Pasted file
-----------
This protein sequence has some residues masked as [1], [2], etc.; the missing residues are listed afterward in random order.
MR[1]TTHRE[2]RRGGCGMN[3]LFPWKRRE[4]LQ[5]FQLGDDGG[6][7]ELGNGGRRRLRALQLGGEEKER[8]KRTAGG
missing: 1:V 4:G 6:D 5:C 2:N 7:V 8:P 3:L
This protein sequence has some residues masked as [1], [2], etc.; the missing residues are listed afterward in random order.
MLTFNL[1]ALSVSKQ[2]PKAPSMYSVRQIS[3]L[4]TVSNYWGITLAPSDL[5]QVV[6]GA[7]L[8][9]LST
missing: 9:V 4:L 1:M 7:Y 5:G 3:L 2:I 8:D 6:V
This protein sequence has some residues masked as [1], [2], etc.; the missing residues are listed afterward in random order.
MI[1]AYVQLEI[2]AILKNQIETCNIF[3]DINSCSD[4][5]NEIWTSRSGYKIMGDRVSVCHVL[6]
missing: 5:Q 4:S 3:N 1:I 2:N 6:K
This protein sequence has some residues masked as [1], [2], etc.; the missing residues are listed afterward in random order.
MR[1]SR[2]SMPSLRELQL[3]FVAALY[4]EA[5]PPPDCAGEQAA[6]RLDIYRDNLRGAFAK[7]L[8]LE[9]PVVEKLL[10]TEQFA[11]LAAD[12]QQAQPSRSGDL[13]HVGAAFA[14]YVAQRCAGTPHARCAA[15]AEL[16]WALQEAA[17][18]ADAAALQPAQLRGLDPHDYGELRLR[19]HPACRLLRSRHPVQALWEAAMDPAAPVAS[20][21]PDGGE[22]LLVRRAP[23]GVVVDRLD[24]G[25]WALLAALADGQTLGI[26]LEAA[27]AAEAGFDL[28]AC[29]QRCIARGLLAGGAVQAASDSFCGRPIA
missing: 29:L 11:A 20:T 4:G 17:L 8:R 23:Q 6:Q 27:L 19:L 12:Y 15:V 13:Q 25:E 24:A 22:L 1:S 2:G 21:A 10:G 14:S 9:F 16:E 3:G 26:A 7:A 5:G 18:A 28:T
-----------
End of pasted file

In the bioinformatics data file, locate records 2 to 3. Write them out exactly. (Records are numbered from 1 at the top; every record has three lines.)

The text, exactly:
This protein sequence has some residues masked as [1], [2], etc.; the missing residues are listed afterward in random order.
MLTFNL[1]ALSVSKQ[2]PKAPSMYSVRQIS[3]L[4]TVSNYWGITLAPSDL[5]QVV[6]GA[7]L[8][9]LST
missing: 9:V 4:L 1:M 7:Y 5:G 3:L 2:I 8:D 6:V
This protein sequence has some residues masked as [1], [2], etc.; the missing residues are listed afterward in random order.
MI[1]AYVQLEI[2]AILKNQIETCNIF[3]DINSCSD[4][5]NEIWTSRSGYKIMGDRVSVCHVL[6]
missing: 5:Q 4:S 3:N 1:I 2:N 6:K